Farm products’ direct sale in accordance with national and EC Regulations

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Massimo Renato Micheli
Alfredo Rossi
Giovanni Rossi
Alfonso Rosamilia
Emanuele Guidi *
(*) Corresponding Author:
Emanuele Guidi | e.guidi@ausl.mo.it

Abstract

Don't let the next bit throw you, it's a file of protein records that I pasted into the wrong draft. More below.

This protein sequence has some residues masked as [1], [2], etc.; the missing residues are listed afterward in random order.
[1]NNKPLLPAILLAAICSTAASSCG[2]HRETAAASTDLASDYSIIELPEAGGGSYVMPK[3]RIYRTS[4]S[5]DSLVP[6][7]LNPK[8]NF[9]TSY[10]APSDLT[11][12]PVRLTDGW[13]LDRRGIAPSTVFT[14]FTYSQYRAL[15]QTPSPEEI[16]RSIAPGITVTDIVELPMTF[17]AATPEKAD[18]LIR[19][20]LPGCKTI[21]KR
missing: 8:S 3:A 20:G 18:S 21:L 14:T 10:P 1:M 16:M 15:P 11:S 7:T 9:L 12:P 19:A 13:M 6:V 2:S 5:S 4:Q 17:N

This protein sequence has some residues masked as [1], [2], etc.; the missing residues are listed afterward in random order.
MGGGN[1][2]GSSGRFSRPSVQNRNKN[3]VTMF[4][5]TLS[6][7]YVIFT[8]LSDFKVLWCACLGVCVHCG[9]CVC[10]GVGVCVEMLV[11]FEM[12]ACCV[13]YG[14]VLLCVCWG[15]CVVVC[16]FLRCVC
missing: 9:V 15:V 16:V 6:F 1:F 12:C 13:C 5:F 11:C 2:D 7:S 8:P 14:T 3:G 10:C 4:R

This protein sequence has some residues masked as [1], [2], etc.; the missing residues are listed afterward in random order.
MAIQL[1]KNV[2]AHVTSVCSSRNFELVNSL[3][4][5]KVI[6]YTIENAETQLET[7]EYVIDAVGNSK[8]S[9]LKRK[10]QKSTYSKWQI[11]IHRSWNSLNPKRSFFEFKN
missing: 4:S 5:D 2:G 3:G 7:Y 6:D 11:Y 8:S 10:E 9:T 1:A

Primary production has always been considered the weak link in the entire food production chain (from farm to fork) and, due also to the grave health and food emergencies that have taken place over the years (BSE, dioxin, avian flu etc.), greater attention has been focused on the production stage, together with the need to regain the consumers’ faith. To preserve and support small farms in a local setting and, consistent with the aims of flexibility and respecting the main requisites contained in the EC Regulations (No. 852/2004; No. 853/2004) (European Commission, 2004; 2004a), production is allowed for tastingadministration on the premises and the processing and sales of agricultural products produced exclusively on the farm, such as: fresh meat from poultry and rabbits and small farmed wild animals; processed meats obtained from animals raised on the farm and from hunting; fishing and aquaculture products; raw milk for direct human consumption and dairy products; eggs, honey, fruit and vegetables, woodland products; jams and preserved fruit, flours, vegetable preserves, wild above ground and underground mushrooms; dried fruits, fruit juices, cereals, syrups; oil, wine, bread and baked products. This possibility is reserved for individual farmers or co-operatives, registered in the company register according to Article 8 of the Law 29th December 1993 No. 580 (Italian Republic, 1993); who may sell directly inside and outside farm, products coming mainly from the respective farms, observing the current regulations regarding health and hygiene. All this should provide an instrument for rural and competitive development for the entire European agricultural production chain strongly influenced by the marketing conditions imposed by the mass retailing groups on their own suppliers. Not least is the possibility of creating work and occupation and adequately counteracting the phenomenon of the depopulation of the countryside, encouraging the return to agricultural activities on the part of young people; and, consequently, a form of safeguarding the environment by reducing the costs linked to hydro-geological instability and soil maintenance. This trend, together with the national directions, may represent a support even for small local farms which, taking advantage of simplified procedures consistent with the objectives of flexibility of the community Regulations (EC) (No. 852/2004; No. 853/2004) (European Commission, 2004; 2004a), may take part in the promotion of agricultural markets managed directly by the farmers as sales points for local products (farmers’ markets), so as to guarantee a fairer price and consolidate the territorial link between production and consumption (short distribution chain or short circuit). Without, of course, renouncing the necessary prerequisites for placing any food on the market: health-hygiene; traceability; health and well-being of the animals; safeguarding of the environment and the plants.


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